Didn’t like how the Utterly Uncle Fred stories ended? Now is your chance to rewrite them and other P.G. Wodehouse favorites. At The Toast, Mallory Ortberg presents “Choose Your Own P.G. Wodehouse Adventure.”
Are people losing interest in fiction that “offers more questions than answers?” In her book Thirteen Ways of Looking at the Novel, Jane Smiley suggested that modern readers have little taste for uncertainty. At The Rumpus, Rob Roberge asks how much this contributes to popular disinterest in literature.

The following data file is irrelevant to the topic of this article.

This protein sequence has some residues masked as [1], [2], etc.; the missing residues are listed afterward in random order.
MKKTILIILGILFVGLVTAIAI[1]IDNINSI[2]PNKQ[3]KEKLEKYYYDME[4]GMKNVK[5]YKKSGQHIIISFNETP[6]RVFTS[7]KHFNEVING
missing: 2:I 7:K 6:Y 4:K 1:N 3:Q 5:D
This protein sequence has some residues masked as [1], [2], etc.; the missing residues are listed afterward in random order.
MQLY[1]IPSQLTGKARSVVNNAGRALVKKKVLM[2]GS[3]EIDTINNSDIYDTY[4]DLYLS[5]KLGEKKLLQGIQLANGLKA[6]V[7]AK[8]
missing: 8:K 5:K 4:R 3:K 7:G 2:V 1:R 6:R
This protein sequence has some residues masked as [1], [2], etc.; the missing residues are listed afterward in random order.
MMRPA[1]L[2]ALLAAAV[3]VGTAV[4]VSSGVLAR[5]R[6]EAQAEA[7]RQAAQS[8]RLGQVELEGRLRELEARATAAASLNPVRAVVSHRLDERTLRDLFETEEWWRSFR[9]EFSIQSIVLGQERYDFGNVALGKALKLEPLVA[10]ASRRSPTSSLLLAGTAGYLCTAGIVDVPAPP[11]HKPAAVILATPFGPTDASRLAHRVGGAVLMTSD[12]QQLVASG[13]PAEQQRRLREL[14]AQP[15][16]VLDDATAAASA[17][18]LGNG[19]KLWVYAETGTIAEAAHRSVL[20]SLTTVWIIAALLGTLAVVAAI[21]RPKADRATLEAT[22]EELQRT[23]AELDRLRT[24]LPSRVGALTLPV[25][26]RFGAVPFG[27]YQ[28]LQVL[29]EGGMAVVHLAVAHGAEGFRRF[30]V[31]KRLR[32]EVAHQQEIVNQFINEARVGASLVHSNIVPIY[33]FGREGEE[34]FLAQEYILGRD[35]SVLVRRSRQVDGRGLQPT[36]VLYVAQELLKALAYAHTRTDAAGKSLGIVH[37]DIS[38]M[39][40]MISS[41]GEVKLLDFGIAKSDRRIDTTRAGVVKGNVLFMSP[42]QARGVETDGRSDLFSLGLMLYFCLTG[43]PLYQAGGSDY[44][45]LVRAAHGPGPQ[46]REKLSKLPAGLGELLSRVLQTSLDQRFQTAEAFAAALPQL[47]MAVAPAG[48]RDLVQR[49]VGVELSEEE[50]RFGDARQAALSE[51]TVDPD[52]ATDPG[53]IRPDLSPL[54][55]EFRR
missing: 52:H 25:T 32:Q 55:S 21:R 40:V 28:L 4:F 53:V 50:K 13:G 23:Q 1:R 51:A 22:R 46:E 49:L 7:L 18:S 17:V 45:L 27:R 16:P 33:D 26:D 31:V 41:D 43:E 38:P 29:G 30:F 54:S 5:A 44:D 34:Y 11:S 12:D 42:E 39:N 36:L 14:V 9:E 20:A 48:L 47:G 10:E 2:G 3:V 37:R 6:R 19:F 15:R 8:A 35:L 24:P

Who would have predicted, when an unassuming history of post-punk called Our Band Could Be Your Life was published in 2001, that we’d be celebrating its tenth anniversary with concert blowouts and Paris Review Daily interviews? Most anyone who read it, that’s who.
The New York Times looks back on Nora Ephron’s career and celebrates her distinct tone. EW has collected some of the best quotes from her books. Ariel Levy recalls her first encounter with Ephron’s “funny, frank, self-effacing but never self-pitying, and utterly intimate” voice.
The King’s Speech is the first film to portray my speech defect realistically, says novelist David Mitchell.